Please listen, O Shepherd of Israel,
you who lead Joseph’s descendants like a flock.
O God, enthroned above the cherubim,
display your radiant glory
to Ephraim, Benjamin, and Manasseh.
Show us your mighty power.
Come to rescue us!
Turn us again to yourself, O God.
Make your face shine down upon us.
Only then will we be saved.
O LORD God of Heaven’s Armies,
how long will you be angry with our prayers?
You have fed us with sorrow
and made us drink tears by the bucketful.
You have made us the scorn of neighboring nations.
Our enemies treat us as a joke.
Turn us again to yourself, O God of Heaven’s Armies.
Make your face shine down upon us.
Only then will we be saved. (Psalm 80:1–7 NLT)
I’ve always loved the Advent season. The sense of eager anticipation of what is to come has always compelled me to excitement. For me, the process of waiting and preparing for something is almost as good as the actual event. Of course, our Advent waiting and anticipation is accompanied by the nostalgic comfort of beloved traditions and festivities. Lights and trees, carefully decorated sugar cookies, fancy wrapping paper, and the smell of scotch tape. Toddlers fumbling around in church Christmas plays while proud parents look on. Sipping hot cocoa from festive mugs. I soak those things in each year and call it the “Christmas Spirit.”
In contrast, in our text from Psalm 80, the anticipation of goodness was a desperate hope, and the festivities we enjoy during this particular waiting season are nowhere to be found. The psalmist is asking God for salvation and restoration from the current troubles and challenges faced by the nation of Israel. As our passage begins, we’re offered the imagery of God as the “Shepherd of Israel” in a plea for respite from God’s displeasure and from their enemies.
If we’re being honest and we remove the festivities from our current cultural moment, in this season of Advent, is the despair expressed by the psalmist that far removed from our own reality? The oppressive feeling that all is wrong and the longing for God to come and shepherd us through these difficulties feels familiar and internal.
The word Advent means “arrival.” It’s sort of a new year or new beginning for people of faith. But there’s a unique tension we live in here as people of God. Author and poet Michelle Blake describes this tension like this: “One of the essential paradoxes of Advent: that while we wait for God, we are with God all along, that while we need to be reassured of God’s arrival, or the arrival of our homecoming, we are already at home. While we wait, we have to trust, to have faith, but it is God’s grace that gives us that faith. As with all spiritual knowledge, two things are true, and equally true, at once. The mind can’t grasp paradox; it is the knowledge of the soul.”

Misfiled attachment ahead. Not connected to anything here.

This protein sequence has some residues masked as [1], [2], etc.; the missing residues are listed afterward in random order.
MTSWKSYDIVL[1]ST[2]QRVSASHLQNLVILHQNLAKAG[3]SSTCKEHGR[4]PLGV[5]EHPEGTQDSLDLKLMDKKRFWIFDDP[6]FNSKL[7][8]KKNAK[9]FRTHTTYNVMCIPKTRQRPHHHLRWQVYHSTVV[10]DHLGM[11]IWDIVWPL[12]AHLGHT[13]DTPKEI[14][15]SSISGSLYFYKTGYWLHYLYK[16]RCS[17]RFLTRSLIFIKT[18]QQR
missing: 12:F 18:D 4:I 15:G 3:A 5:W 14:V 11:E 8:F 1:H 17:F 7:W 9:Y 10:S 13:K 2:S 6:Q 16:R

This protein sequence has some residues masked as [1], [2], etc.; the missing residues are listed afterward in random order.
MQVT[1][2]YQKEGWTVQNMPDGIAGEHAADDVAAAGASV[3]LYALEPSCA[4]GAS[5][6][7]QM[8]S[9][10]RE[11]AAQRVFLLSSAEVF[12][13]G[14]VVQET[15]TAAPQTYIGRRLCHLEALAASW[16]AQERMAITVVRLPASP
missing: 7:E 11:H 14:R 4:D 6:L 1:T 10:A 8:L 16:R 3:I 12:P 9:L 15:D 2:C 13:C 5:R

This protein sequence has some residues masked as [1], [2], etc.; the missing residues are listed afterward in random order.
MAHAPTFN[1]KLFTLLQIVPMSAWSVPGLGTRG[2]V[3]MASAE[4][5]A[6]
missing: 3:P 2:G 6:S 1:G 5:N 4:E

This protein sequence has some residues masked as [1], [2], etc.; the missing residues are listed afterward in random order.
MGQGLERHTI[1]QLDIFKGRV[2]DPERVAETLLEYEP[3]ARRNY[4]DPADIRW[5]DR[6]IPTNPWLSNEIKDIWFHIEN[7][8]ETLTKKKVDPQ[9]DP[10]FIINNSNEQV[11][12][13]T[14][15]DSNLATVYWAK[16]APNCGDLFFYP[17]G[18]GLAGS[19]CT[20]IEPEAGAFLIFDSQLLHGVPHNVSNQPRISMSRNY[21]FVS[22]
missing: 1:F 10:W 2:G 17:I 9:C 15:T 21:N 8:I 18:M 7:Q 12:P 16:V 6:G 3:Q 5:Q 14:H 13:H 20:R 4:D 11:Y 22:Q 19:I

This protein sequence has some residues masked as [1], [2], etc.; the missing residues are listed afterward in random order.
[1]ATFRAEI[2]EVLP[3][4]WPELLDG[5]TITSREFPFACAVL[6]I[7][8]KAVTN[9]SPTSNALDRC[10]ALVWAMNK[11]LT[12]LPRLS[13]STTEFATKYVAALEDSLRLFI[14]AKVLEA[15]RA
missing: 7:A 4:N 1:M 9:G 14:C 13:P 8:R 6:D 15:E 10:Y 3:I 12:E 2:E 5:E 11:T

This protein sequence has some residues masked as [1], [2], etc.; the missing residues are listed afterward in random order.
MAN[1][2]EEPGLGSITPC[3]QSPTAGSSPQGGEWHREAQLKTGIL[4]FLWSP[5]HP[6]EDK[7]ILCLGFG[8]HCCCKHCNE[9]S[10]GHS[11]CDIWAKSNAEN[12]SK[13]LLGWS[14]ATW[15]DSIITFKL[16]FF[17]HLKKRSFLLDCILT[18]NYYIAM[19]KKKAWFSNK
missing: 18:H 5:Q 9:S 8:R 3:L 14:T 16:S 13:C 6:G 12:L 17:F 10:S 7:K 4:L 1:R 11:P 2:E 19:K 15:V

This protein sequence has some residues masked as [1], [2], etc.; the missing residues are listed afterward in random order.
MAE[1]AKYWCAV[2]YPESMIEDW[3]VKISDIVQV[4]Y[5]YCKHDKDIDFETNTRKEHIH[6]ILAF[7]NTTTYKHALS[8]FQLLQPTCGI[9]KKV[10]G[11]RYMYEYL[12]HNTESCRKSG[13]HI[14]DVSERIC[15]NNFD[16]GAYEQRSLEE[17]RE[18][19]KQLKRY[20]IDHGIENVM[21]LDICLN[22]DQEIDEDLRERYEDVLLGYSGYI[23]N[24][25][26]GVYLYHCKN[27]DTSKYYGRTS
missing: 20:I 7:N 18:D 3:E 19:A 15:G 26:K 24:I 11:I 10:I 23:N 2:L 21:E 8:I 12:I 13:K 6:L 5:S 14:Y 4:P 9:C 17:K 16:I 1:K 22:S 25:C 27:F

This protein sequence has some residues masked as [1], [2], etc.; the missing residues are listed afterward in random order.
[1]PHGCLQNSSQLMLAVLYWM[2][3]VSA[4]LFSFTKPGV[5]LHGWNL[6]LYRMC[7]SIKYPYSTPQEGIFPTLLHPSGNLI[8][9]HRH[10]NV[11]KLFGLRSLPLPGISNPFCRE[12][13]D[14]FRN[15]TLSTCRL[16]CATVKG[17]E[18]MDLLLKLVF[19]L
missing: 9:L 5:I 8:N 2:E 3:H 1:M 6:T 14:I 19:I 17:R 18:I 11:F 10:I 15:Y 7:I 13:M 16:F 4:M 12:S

Some of us have become experts in doubt as self-preservation because expecting good things is risky. We’ve just witnessed too much, experienced too much. The privilege we share in the hopeful anticipation of the Christ child is that we know the story from beginning to end.
But even when we’re not sure how our story of wait will end, there is relief when we remember the beauty of the incarnation and the way God offers grace on grace is not contingent on our ability to feel and appreciate it.
In the town of David, a child is born, and he will be called Immanuel—God with us.
He’s the God with us.
He is with us.
It isn’t just a story. It’s real. It’s true – the kingdoms and crowns, the stables and the angels. Christmas is real and living and breathing, and He is here with us. So often, we’re longing for something we already have—an invisible God accessible to humble humans.
Sarah Sciarini is the director of communications for First Baptist Church in Lodi, California, and NorCal NAB. She is also a part of EYELET working to elevate the voices of younger leaders in the NAB.